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Archive for the ‘Finance Law’ Category

How to Budget for a Court Case

September 18, 2013 by admin No Comments »

“Budgeting is something which all solicitors by now ought to know is intended to be integral to the process from the start, and it ought not to be especially onerous to prepare a final budget for a CMC (Case Management Conference ) even at relatively short notice if proper planning has been done…….The court must now, as part of dealing with cases justly, ensure that cases are dealt with at proportionate cost and so as to ensure compliance with rules, orders and practice direction……The stricter approach under the Jackson reforms have been central to this judgment…..”

These words (delivered on 1 August 2013) of High Court judge Master McCloud take us straight to where budgeting is in cases of civil litigation at the current moment. At the very heart of litigation of course, following the implementation of the new rules governing civil procedures as recommended by Lord Justice Jackson and which became law 1 April 2013. Central to these new procedures are new rules on costs budgets and costs management. Essentially these are that:

  1. Each party must prepare a costs budget in a standard form, setting out details of the costs incurred to date and the estimated future costs of the litigation.
  2. The court will consider and approve the costs budget. This is set to be done relatively early in the proceedings, usually the first case management conference.
  3. The court then oversees the case to ensure it complies with the agreed costs budget.

So five months on, it is hardly surprising that Master McCloud adopted such a robust attitude to endorsing the reforms. Most lawyers have known of their coming since 2010. No excuses were allowed from the seemingly feckless lawyers for former chief whip Andrew Mitchell M.P. His libel case against The Sun publishers New Group Newspapers now looked pear-shaped, all because they had failed to comply with an order to file their costs budget, prior to the case hearing in June. That failure to comply with the now much more stringent regulations meant the Mitchell claim would be limited to a budget consisting of the applicable court fees for his claim. However,  leave to appeal was granted so this test case is not finished. What it does make clear is that strict budgeting and tight costs management is now the guiding ethos of the court system. The new regime has already been piloted in defamation cases and in the Mercantile Courts and Technology and Construction Court. Several have reached the Court of Appeal. The new rules now apply to most civil cases: although high value commercial cases remain exempt at present it is expected that the tighter costs management will extend there soon.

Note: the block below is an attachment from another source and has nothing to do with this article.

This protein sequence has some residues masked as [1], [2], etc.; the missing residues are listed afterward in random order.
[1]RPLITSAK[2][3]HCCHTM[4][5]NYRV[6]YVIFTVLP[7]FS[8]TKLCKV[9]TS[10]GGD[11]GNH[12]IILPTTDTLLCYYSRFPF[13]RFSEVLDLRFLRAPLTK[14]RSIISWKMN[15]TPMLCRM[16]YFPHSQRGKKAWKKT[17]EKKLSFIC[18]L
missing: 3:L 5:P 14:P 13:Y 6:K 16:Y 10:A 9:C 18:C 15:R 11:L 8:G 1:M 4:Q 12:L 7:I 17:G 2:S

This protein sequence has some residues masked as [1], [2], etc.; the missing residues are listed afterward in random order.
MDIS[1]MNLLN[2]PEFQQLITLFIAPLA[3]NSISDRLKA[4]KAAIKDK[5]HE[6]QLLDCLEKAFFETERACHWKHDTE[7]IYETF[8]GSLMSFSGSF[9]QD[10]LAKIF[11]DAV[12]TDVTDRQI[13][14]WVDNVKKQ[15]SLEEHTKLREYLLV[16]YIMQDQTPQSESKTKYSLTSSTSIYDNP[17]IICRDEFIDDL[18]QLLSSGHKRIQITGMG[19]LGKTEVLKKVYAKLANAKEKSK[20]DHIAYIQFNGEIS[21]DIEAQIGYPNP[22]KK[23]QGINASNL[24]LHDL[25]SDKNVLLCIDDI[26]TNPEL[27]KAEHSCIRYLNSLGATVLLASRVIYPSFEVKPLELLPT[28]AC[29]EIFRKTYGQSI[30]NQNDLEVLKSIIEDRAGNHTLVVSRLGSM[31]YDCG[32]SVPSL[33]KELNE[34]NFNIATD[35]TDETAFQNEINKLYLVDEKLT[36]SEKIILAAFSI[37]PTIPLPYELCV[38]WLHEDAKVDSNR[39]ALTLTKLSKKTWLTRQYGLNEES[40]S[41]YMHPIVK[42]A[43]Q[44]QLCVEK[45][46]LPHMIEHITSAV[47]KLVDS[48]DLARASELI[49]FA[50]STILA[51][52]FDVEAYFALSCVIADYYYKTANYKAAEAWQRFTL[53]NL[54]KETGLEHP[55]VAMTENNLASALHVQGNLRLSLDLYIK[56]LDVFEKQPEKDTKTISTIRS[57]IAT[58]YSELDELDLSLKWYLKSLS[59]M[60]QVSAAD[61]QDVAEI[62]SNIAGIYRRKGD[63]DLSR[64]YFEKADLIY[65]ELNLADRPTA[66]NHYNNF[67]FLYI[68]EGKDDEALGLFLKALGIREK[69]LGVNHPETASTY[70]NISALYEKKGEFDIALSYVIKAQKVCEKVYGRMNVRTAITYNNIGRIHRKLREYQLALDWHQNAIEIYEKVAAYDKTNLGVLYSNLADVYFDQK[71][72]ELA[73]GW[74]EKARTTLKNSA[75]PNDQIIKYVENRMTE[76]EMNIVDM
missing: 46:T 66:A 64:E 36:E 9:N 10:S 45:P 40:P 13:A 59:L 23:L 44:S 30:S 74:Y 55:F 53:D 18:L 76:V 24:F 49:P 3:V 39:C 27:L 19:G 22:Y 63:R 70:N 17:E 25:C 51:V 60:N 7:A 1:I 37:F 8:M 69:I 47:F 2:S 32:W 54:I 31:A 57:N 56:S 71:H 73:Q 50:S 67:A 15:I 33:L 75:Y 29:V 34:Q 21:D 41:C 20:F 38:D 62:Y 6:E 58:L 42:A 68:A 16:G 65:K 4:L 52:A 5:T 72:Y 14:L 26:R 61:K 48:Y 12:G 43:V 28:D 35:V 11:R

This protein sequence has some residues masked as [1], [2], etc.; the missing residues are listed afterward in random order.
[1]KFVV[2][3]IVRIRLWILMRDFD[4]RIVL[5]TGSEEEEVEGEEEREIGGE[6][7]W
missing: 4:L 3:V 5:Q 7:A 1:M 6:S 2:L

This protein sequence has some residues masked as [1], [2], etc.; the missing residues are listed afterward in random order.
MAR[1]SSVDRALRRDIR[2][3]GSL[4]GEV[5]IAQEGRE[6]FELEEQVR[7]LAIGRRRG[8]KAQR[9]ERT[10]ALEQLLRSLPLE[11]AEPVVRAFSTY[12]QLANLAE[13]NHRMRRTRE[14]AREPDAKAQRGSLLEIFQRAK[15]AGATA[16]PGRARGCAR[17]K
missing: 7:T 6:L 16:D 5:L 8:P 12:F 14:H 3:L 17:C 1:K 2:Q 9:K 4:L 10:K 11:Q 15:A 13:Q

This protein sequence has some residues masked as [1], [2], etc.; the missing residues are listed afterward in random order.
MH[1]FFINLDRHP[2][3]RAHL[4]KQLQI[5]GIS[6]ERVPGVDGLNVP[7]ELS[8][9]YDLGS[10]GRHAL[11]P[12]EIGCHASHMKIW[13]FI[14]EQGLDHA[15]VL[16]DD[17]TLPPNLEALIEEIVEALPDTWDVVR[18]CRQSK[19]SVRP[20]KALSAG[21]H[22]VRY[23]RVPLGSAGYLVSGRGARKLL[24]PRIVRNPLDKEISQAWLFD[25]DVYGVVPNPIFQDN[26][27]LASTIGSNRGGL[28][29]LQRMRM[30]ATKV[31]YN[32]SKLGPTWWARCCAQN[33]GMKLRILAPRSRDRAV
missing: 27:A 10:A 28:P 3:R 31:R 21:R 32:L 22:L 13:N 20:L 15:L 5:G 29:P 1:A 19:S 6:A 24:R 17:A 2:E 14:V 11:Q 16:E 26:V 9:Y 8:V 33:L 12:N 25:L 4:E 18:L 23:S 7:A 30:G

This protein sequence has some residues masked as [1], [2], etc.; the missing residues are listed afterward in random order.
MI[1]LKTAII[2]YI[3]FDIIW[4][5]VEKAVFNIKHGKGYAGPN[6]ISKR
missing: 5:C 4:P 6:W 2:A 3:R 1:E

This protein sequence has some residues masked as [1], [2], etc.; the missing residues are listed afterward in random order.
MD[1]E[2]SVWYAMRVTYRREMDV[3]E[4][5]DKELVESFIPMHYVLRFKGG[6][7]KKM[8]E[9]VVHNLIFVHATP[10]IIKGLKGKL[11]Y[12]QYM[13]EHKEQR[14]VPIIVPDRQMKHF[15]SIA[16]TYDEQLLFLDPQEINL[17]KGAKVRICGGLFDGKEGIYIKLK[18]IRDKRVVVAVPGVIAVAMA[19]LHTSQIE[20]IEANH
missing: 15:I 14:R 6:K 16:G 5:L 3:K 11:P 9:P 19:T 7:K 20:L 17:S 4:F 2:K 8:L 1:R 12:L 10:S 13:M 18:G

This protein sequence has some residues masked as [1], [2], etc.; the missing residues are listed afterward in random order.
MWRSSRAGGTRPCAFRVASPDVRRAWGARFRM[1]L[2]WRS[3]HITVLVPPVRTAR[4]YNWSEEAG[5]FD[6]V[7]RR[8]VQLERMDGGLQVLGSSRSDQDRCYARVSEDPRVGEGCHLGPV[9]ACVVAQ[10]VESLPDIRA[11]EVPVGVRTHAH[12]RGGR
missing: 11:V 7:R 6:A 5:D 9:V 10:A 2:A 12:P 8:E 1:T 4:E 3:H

Certainly a major objective of the Jackson reforms was to curb ever growing costs of legislation and their uncertainty. Part of the new rules emphasised that costs of the case must be proportionate to the claim. For would-be litigants uncertainties over costs, especially for losing parties open to paying the winning side’s costs, have always been the hardest thing to budget for. The reforms have certainly attempted to address this difficulty; from now costs recoverable by the winning party will be linked to the court-approved budget. That this must be done early in the proceedings (each side submitting its first six weeks before the first case management conference) will make for greater confidence of litigants on both sides. That  budgets are reached through the collaboration of both parties and of the judge, should aid transparency in costs awards at the end of the case. A ruling of the Court of Appeal earlier this year helps set out the new ethos:

“The management of costs is the responsibility of all parties to the litigation, and ultimately, of the court as well. The court has a responsibility to manage the proceedings, so it also has a responsibility for managing the costs of those proceedings.

The starting point must be that an approved costs budget is intended to provide “the financial limits within which the proceedings are to be conducted’. They are intended to provide some constraint”.